Five Proposals of Marriage

Good morning,

Jane Austen’s ‘Pride and Prejudice’ is famous for its opening sentence: ‘It is a truth universally acknowledged, that a single man in possession of a good fortune must be in want of a wife.” It should also be famous for its three proposals of marriage. They were all made to Elizabeth Bennet.

First, there is Mr Collins. Like everything Mr Collins did, it is pompous and is more a sermon than a declaration of love. As Tina Turner sang, ‘What’s love got to do with it?’ He begins, “My reasons for marrying are, first…” and so he goes on for a page or so.  It gets worse rather than better.

Then there is Darcy’s first proposal, which was disastrous, a good example of how not to do it. It received Elizabeth’s famous reply ‘You are mistaken, Mr Darcy, if you suppose that the mode of your declaration affected me in any other way, than as it spared me the concern which I might have felt in refusing you, had you behaved in a more gentlemanlike manner.’ Accusing him of not being a gentleman was a deadly blow indeed.  But how skilfully she speaks! What a complex sentence to construct and deliver in the heat of the moment!

Next comes Darcy’s second attempt, and we have to wait till the last few pages of the novel to have it. It comes when the couple are both tongue tied and so embarrassed that they can hardly say a word to each other. Finally, Elizabeth thanks Darcy for everything he has done to help her family. She says her family would thank him too if they knew they knew what he had done. The ice is broken. He asks her to forget about her family. She was all he was thinking of. He then says, “If your feelings are still what they were last April, tell me so at once. My affections and wishes are unchanged; but one word from you will silence me on this subject for ever.” The proposal is brief and to the point. But it is successful.   

Less famous are two other proposals which have beauty because they are from the heart. They are made by men unused to expressing themselves well or even expressing themselves much at all.

The first is little known. It is the proposal of Captain Fraser to Poppy Tyrell in the novel ‘A Master of Craft’ written by W. W. Jacobs and published in 1901.  Around the end of the19th century and the beginning of the 20th Jacobs wrote several novels and short stories about seafaring men and their adventures when in London between voyages. They are still worth reading. Begin with the collection called ‘Many Cargoes’.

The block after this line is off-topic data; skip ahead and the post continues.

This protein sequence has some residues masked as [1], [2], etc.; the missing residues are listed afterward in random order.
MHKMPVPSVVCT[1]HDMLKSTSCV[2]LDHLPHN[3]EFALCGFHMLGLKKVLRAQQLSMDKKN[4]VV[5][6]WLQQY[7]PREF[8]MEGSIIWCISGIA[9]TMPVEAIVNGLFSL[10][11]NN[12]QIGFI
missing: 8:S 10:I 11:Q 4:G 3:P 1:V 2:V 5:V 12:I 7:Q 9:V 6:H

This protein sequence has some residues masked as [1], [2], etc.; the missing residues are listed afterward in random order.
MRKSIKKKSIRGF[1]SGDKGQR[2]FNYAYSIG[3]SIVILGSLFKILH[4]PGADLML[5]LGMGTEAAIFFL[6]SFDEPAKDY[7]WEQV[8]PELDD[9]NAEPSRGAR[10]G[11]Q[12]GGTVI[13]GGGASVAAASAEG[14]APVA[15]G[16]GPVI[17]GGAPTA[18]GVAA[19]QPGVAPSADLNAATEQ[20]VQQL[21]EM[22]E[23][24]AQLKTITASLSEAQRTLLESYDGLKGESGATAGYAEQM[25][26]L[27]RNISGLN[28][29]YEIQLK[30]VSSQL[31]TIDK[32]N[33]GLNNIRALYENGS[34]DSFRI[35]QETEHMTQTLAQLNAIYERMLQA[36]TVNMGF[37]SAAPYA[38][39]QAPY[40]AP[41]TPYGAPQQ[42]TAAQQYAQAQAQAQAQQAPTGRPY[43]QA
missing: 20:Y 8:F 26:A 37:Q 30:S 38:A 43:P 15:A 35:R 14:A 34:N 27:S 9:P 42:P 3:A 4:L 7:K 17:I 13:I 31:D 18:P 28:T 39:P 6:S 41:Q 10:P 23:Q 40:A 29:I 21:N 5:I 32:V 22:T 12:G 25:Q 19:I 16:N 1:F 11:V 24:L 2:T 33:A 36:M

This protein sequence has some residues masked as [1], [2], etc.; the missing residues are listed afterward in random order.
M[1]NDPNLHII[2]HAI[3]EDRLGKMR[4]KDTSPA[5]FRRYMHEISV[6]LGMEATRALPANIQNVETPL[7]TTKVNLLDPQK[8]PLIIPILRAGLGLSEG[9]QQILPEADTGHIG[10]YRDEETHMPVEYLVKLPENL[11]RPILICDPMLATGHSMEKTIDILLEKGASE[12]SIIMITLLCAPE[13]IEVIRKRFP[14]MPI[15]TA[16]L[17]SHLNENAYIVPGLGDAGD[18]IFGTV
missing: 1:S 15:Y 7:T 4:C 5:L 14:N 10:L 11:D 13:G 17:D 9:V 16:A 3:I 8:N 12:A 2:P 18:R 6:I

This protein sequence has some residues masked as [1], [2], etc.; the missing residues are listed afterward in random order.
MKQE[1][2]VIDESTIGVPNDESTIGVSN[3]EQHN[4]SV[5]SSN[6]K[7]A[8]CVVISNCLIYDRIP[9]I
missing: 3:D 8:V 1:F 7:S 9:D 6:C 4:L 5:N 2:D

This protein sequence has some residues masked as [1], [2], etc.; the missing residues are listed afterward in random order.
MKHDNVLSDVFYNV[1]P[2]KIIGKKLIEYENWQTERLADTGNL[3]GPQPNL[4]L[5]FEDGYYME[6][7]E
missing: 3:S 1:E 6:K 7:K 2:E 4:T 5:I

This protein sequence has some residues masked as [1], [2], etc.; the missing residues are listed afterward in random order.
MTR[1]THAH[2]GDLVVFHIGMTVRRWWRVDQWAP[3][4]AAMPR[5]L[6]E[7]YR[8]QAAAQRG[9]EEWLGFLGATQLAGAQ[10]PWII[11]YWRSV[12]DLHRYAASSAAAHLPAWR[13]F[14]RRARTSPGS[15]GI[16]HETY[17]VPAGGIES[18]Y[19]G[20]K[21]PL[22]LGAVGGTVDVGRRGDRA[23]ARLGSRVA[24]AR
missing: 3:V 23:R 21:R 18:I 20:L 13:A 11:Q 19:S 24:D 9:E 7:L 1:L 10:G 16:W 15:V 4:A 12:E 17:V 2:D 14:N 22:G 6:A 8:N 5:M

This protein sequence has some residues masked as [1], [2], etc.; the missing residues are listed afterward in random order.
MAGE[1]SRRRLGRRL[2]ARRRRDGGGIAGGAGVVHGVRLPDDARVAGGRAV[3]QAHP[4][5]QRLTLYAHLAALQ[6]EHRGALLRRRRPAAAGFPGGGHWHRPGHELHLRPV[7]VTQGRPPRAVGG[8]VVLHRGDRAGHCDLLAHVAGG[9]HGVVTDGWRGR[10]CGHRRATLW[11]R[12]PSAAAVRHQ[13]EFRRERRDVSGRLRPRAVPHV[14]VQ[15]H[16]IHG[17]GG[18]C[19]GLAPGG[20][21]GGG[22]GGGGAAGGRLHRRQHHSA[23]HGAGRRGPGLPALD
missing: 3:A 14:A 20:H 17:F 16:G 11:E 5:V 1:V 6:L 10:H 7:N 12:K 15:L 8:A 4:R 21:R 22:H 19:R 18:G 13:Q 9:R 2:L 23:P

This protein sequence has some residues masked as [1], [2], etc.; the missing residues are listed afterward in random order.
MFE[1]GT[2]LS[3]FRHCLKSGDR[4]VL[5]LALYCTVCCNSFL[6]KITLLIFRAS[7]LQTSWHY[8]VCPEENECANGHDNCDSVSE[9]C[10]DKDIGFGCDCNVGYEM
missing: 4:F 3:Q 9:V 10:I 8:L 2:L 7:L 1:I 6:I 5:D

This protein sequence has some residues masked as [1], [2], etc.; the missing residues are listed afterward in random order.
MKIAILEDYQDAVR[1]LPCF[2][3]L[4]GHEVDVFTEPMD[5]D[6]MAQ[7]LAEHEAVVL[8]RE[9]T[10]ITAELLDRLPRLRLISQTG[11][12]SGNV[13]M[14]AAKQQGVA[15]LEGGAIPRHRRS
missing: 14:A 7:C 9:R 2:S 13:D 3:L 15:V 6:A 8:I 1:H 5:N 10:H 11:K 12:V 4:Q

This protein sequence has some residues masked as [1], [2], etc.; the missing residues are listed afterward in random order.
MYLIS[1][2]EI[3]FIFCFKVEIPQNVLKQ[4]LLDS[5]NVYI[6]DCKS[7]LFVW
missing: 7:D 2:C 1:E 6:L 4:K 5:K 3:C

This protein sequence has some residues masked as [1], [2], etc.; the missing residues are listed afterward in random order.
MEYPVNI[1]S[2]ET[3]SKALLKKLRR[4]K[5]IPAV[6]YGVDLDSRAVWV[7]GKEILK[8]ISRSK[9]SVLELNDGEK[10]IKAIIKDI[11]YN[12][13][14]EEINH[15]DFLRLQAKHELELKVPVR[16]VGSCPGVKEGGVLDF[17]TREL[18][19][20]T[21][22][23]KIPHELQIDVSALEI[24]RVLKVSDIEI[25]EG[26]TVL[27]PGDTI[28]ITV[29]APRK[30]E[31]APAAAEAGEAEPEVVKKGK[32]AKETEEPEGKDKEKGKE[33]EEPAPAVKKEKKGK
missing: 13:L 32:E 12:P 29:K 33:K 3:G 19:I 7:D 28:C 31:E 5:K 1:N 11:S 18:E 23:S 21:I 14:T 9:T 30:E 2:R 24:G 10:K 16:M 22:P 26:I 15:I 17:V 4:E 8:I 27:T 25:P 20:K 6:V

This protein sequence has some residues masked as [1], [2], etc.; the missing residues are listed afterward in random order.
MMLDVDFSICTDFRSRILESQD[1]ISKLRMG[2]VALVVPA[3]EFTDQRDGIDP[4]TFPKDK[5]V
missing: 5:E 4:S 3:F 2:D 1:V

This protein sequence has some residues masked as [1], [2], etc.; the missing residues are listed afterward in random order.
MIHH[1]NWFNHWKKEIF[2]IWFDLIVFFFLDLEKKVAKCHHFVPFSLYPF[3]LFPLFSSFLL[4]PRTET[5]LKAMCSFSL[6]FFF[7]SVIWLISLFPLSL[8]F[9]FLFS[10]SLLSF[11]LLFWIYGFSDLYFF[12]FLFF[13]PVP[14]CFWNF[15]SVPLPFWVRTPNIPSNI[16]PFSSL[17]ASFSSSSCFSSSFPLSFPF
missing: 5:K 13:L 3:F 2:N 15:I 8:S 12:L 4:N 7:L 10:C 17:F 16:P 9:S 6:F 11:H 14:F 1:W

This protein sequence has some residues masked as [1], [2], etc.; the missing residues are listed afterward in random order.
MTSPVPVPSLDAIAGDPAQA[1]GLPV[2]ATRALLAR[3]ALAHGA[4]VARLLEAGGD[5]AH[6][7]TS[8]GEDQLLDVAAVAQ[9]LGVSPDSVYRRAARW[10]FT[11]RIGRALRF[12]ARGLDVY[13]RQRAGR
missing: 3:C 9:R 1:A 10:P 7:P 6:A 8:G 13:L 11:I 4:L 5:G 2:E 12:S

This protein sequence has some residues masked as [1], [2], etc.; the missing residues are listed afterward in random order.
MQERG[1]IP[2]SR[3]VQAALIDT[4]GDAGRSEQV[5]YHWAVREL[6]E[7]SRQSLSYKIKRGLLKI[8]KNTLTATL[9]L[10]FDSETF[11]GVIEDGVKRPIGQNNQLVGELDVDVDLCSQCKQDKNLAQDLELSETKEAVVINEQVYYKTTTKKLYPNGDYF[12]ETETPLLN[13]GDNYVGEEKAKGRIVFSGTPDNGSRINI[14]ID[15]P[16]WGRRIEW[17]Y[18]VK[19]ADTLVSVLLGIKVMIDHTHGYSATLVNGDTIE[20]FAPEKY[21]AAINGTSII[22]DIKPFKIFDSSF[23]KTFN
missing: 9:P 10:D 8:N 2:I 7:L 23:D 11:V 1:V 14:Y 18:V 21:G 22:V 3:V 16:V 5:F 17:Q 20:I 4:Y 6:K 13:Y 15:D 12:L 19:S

For many pages Fraser has kept silent about his feelings for Poppy. With him she has been elusive and reticent.

Finally, they have been talking together hesitantly with long pauses of silence, neither having the courage to say what is really on their mind. Then Fraser decides to leave.

“I wanted to say something before I went,” said Fraser, slowly, as he paused at the street door, “and I will say it.”

Miss Tyrell, raising her eyebrows somewhat at his vehemence, waited patiently.

“I have loved you from the moment I saw you,” said Fraser, “and I shall go on loving you till I die.  Goodbye.”

He pressed her hand again, and walked down the little front garden into the street. At the gate he paused and looked round at Poppy still standing in the lighted doorway; he looked round again a few yards down the street, and again farther on.  The girl still stood there; in the momentary glimpse he had of her he fancied that her arm moved. He came back hastily, and Miss Tyrell regarded him with unmistakable surprise.

“I thought – you beckoned me,” he stammered.

“Thought I beckoned you?” repeated the girl.

“I thought so” murmured Fraser. “I beg your pardon,” and turned confusedly to go again.

“So I did,” said a low voice.

The last proposal is from a timid Dane to a pretty Italian woman who has been longing for him to muster his courage and ask her to marry him.  Jorgen Mortensen finally proposes to Giulia at the end of the Danish film ‘Italian for Beginners’.  The film was written and directed by Lone Scherfig and was first shown in 2000.

Jorgen Mortensen is shy and one of those good people who is not gifted in anything except his simple honesty. He’s one of God’s fools, who I talked about in my letter a couple of weeks ago. He meets Giulia who is working as a waitress. Jorgen attends classes of Italian for beginners. At the end of the film the whole class go to visit Venice with Giulia and there Jorgen finally makes his proposal. Here it is.

“Giulia, I know you don’t understand what I’m saying, but I’m going to say it anyway. I am 10 years older than you, and I’m not really any good at anything. I don’t have any family anymore. I’m not good at my job. I don’t have any hobbies, except for taking Italian lessons. I don’t really have an ear for languages. I can’t even say anything to you in Italian. I think I’m probably a bit boring. And I certainly don’t have as much personality as you do. And, as for sex, I’m not really comfortable with it anymore. I know that you don’t understand what I’m saying, but if I don’t say it now, I’ll never say it.

I love you, Giulia. And I’d like to be with you forever. I would like to have children with you, and I want to see you get older and become old.  I will love you every single day from when I wake up until we sleep together at night. I would like to marry you, Giulia.”

In fact, Giulia understands him much more that he thinks, and all ends well.  

In its simple way, that is powerful. Very powerful. There is no need for fine words if you speak from the heart.